Recently, we witnessed three huge events at our nation’s capital. I watched each from afar, but with great interest, looking for the spiritual takeaways.
I was encouraged by the elements of faith I observed in at least two of the events.
At the presidential inauguration, pastoral prayers and oaths made firm with hands on Bibles reminded that even a civic leadership cannot exist without God’s hand. And at the March for Life, a wide wave of religious symbols and sentiments brought hope.
Though it no doubt existed there, too, the faith element wasn’t as evident at the Women’s March on Washington. I was also unclear about the message, which seemed disjointed, despite understanding the great need to gather and express one’s thoughts and concerns right now.
As I observed, I also found the event marked with confusion over the true gift of womanhood.
Philosopher and Holocaust victim Edith Stein said it beautifully when she proclaimed about women: “The nation doesn’t simply need what we have. It needs what we are.”
But what and who are we really?
Jesus’ mother, Mary, provides a model. In many ways, she is the ultimate feminist.
Growing up in my Catholic home, our family didn’t focus on Mary, but I did sense her beautiful mystery and subsequently was drawn to her.
This curiosity increased after my viewing, around age 10, of the film, “Song of Bernadette,” the story of a Marian apparition witnessed by a humble peasant girl in Lourdes, France, in the mid-1800s.
Like Bernadette, I began seeking Mary’s solace. As a teenager, her spiritual motherhood soothed in troubled times. During my college years, her maternal force brought comfort and wisdom when my own mother was far away. And in my own mothering, Mary’s been a worthy guide.
Mary is the ideal woman, meek enough to accept a life of surrender and grace, yet powerful enough to be queen of heaven.
There’s so much here to learn, but images flashing through the internet during the Women’s March seemed to miss the sublimity of our feminine nature.
One woman stood before the crowd with a microphone, wearing a shirt with “abortion” splashed throughout in bold, black letters. It saddens me that this has become such a resounding word in the feminist movement of today.
Despite other important issues, the undeniable underpinnings of abortion-rights disturb, especially as more post-abortive women lament the spiritual and emotional bondage, not “reproductive freedom,” that has come from their “choice.”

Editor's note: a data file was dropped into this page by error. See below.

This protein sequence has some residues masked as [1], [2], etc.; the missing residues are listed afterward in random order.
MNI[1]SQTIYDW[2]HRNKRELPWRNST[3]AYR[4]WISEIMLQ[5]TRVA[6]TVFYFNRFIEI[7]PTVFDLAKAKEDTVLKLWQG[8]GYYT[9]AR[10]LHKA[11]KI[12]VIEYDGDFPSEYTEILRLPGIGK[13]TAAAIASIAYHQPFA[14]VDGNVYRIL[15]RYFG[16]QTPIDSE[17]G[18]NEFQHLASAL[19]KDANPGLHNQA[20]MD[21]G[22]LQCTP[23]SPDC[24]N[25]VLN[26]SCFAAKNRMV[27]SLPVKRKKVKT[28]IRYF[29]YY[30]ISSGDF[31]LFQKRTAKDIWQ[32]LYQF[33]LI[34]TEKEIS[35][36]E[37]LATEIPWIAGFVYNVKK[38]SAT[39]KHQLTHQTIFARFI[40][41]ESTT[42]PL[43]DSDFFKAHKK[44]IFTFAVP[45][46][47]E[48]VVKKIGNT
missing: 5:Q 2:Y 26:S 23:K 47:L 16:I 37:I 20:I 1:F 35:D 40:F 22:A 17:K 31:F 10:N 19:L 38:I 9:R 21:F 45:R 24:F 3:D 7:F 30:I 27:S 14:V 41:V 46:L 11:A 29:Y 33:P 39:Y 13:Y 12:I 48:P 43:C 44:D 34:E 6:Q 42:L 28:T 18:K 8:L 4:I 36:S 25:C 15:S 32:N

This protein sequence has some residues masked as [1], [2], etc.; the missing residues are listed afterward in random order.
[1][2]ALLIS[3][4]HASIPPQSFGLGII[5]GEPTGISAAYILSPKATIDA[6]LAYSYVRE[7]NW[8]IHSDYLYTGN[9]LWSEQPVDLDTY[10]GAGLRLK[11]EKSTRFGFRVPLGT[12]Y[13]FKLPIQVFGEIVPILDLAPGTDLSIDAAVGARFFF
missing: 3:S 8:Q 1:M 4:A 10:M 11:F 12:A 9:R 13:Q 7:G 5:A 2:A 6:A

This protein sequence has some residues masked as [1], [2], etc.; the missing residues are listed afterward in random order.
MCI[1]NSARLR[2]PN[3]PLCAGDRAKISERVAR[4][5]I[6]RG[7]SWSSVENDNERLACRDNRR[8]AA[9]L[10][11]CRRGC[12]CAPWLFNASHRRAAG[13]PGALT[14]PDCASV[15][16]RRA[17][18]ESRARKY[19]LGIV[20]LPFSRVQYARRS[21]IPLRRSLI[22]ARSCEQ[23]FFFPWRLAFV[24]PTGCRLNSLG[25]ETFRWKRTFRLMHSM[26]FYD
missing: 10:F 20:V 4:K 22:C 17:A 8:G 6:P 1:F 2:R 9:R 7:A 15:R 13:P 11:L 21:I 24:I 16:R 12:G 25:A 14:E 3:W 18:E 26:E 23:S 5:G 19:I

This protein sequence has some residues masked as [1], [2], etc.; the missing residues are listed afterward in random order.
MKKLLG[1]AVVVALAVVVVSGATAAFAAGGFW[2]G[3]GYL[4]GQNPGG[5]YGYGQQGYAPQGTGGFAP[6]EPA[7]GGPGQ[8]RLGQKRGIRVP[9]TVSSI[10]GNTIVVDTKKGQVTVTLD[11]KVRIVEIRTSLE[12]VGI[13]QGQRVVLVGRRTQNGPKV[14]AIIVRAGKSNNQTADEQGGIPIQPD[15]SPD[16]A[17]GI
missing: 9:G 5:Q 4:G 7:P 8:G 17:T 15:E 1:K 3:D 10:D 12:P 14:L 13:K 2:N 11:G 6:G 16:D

After a day filled with social-media postings of knitted pink hats depicting female sexual anatomy, reprieve finally came to me in a friend’s Facebook update, which presented another perspective of feminism.
This image showed Pope John Paul II kneeling before a statue of Mary with the caption: “The most powerful woman on the earth didn’t clamor for attention or position; she received God’s highest favor because she was in communion with Him.”
Underneath were words from “Redemptoris Mater,” a document exploring the relationship between femininity and Mary, “mother of the redeemer.”
In it, John Paul II reveals that the figure of Mary of Nazareth “sheds light on womanhood” by the fact that “God, in the sublime event of the Incarnation of his son,” entrusted himself to “the free and active ministry of a woman.”
By looking to Mary, he said, women can find “the secret of living their femininity with dignity” and “achieving their true advancement.”
“In the light of Mary,” he continued, “the Church sees in the face of women the reflection of a beauty which mirrors the loftiest sentiment of which the human heart is capable.”
I find here something we desperately need and have either forgotten or never known.
John Paul II then highlights gifts women can find within through Mary’s example, such as “the self-offering totality of love, the strength capable of bearing the greatest sorrows, limitless fidelity and tireless devotion to work,” and “the ability to combine penetrating human intuition with words of support and encouragement.”
Meditate on those, and a reality higher than anything expressed at the women-led protest begins to emerge.
Our worth as women goes so much deeper than our “reproductive rights,” transcending to our value as beloved daughters of God. Though equal to men in dignity, women, when claiming our “feminine genius,” as John Paul II called it, are uniquely life-giving.
At our best, we are also relational experts, adept at building up and encouraging others and leading one another — and the world — to life.
Mary, as bearer of our Lord, models true femininity and offers herself as mother of all. Though softer in her presentation than, say, Gloria Steinem or, ironically, Madonna, she is certainly not lacking in true power, which emerges not through the shaking of fists, but by pointing the world to her merciful son.
With all this in mind, I offer the following, not as condemnation but consideration.
True feminism does not distort our gifts, it amplifies them and brings them to fruition.
True feminism harbors life in the womb and nurtures life outside of it.
True feminism bears up the hurting and voiceless souls of the world and enfolds them in love.